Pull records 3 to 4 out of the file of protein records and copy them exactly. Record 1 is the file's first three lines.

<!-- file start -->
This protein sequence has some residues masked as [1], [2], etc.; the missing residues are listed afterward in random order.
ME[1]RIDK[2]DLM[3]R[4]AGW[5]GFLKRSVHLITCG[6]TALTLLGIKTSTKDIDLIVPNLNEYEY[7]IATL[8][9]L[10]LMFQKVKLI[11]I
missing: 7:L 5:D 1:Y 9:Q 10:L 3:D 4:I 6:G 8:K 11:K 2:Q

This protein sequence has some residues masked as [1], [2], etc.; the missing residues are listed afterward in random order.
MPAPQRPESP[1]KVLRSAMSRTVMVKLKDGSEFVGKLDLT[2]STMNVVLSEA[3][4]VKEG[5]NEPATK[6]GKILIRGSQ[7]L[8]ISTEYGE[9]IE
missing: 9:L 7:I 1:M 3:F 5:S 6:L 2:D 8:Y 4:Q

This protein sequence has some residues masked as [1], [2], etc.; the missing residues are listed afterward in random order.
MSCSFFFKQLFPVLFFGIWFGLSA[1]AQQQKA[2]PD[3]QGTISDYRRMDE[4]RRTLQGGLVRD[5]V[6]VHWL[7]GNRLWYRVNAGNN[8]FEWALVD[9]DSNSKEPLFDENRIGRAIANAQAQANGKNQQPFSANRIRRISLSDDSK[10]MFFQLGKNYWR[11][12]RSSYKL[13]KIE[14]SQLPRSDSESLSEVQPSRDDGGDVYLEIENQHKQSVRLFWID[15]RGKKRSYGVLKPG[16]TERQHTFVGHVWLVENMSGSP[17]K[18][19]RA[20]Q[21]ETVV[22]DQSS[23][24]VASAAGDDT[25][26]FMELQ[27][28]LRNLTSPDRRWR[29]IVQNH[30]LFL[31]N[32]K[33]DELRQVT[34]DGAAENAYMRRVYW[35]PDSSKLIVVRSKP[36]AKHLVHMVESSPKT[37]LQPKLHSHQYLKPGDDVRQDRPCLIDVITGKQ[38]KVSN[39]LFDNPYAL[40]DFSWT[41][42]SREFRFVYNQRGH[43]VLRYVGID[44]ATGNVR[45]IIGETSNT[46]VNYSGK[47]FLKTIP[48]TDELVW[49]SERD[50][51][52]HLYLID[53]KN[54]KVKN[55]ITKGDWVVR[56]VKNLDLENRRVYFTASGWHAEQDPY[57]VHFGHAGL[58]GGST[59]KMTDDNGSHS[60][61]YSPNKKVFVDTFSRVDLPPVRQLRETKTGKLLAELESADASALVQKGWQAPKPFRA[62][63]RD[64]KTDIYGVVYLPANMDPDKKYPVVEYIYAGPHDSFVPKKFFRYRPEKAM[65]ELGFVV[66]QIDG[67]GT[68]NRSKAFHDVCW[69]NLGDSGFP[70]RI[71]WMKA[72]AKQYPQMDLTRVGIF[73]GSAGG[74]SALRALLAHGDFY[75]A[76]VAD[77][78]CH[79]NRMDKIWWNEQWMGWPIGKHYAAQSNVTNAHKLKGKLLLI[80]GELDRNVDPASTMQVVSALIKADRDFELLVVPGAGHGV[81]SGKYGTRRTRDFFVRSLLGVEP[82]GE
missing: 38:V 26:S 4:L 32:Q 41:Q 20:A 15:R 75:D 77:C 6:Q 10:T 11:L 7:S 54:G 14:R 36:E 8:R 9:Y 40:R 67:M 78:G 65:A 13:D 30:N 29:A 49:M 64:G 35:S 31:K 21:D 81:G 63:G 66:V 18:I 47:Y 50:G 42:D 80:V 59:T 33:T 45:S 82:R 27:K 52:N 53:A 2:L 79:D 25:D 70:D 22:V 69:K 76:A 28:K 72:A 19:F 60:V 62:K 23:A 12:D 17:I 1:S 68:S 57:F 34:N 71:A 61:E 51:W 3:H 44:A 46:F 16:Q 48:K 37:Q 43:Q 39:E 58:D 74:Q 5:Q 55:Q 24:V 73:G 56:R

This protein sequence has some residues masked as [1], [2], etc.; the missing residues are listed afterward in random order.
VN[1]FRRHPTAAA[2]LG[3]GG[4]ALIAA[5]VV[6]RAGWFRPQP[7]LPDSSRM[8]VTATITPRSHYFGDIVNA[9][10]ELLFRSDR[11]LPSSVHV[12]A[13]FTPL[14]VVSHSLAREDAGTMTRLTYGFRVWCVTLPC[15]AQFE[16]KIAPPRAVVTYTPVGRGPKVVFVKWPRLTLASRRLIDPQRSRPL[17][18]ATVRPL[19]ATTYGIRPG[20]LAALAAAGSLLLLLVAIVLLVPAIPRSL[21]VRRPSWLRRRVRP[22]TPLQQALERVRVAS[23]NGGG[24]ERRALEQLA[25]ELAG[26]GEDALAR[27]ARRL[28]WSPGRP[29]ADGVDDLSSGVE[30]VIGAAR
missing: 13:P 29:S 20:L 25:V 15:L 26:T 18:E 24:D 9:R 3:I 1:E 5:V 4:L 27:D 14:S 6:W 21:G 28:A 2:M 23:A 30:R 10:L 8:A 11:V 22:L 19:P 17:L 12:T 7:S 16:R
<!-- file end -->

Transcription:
This protein sequence has some residues masked as [1], [2], etc.; the missing residues are listed afterward in random order.
MSCSFFFKQLFPVLFFGIWFGLSA[1]AQQQKA[2]PD[3]QGTISDYRRMDE[4]RRTLQGGLVRD[5]V[6]VHWL[7]GNRLWYRVNAGNN[8]FEWALVD[9]DSNSKEPLFDENRIGRAIANAQAQANGKNQQPFSANRIRRISLSDDSK[10]MFFQLGKNYWR[11][12]RSSYKL[13]KIE[14]SQLPRSDSESLSEVQPSRDDGGDVYLEIENQHKQSVRLFWID[15]RGKKRSYGVLKPG[16]TERQHTFVGHVWLVENMSGSP[17]K[18][19]RA[20]Q[21]ETVV[22]DQSS[23][24]VASAAGDDT[25][26]FMELQ[27][28]LRNLTSPDRRWR[29]IVQNH[30]LFL[31]N[32]K[33]DELRQVT[34]DGAAENAYMRRVYW[35]PDSSKLIVVRSKP[36]AKHLVHMVESSPKT[37]LQPKLHSHQYLKPGDDVRQDRPCLIDVITGKQ[38]KVSN[39]LFDNPYAL[40]DFSWT[41][42]SREFRFVYNQRGH[43]VLRYVGID[44]ATGNVR[45]IIGETSNT[46]VNYSGK[47]FLKTIP[48]TDELVW[49]SERD[50][51][52]HLYLID[53]KN[54]KVKN[55]ITKGDWVVR[56]VKNLDLENRRVYFTASGWHAEQDPY[57]VHFGHAGL[58]GGST[59]KMTDDNGSHS[60][61]YSPNKKVFVDTFSRVDLPPVRQLRETKTGKLLAELESADASALVQKGWQAPKPFRA[62][63]RD[64]KTDIYGVVYLPANMDPDKKYPVVEYIYAGPHDSFVPKKFFRYRPEKAM[65]ELGFVV[66]QIDG[67]GT[68]NRSKAFHDVCW[69]NLGDSGFP[70]RI[71]WMKA[72]AKQYPQMDLTRVGIF[73]GSAGG[74]SALRALLAHGDFY[75]A[76]VAD[77][78]CH[79]NRMDKIWWNEQWMGWPIGKHYAAQSNVTNAHKLKGKLLLI[80]GELDRNVDPASTMQVVSALIKADRDFELLVVPGAGHGV[81]SGKYGTRRTRDFFVRSLLGVEP[82]GE
missing: 38:V 26:S 4:L 32:Q 41:Q 20:A 15:R 75:D 77:C 6:Q 10:T 11:L 7:S 54:G 14:R 36:E 8:R 9:Y 40:R 67:M 78:G 65:A 13:D 30:N 29:A 49:M 64:G 35:S 31:K 21:D 81:G 63:G 66:V 18:I 47:Y 50:G 42:D 80:V 59:T 33:T 45:S 82:R 27:K 52:N 53:A 2:L 79:D 25:D 70:D 22:V 69:K 76:A 28:K 72:A 19:F 60:V 62:K 23:A 12:D 17:I 1:S 68:S 57:F 34:N 71:A 61:E 51:W 3:H 44:A 46:F 16:Q 48:K 37:Q 43:Q 39:E 58:D 74:Q 5:Q 55:Q 24:V 73:G 56:R

This protein sequence has some residues masked as [1], [2], etc.; the missing residues are listed afterward in random order.
VN[1]FRRHPTAAA[2]LG[3]GG[4]ALIAA[5]VV[6]RAGWFRPQP[7]LPDSSRM[8]VTATITPRSHYFGDIVNA[9][10]ELLFRSDR[11]LPSSVHV[12]A[13]FTPL[14]VVSHSLAREDAGTMTRLTYGFRVWCVTLPC[15]AQFE[16]KIAPPRAVVTYTPVGRGPKVVFVKWPRLTLASRRLIDPQRSRPL[17][18]ATVRPL[19]ATTYGIRPG[20]LAALAAAGSLLLLLVAIVLLVPAIPRSL[21]VRRPSWLRRRVRP[22]TPLQQALERVRVAS[23]NGGG[24]ERRALEQLA[25]ELAG[26]GEDALAR[27]ARRL[28]WSPGRP[29]ADGVDDLSSGVE[30]VIGAAR
missing: 13:P 29:S 20:L 25:V 15:L 26:T 18:E 24:D 9:R 3:I 1:E 5:V 4:L 27:D 14:S 6:W 21:G 28:A 2:M 23:A 30:R 10:L 8:A 11:V 22:L 19:P 17:L 12:T 7:S 16:R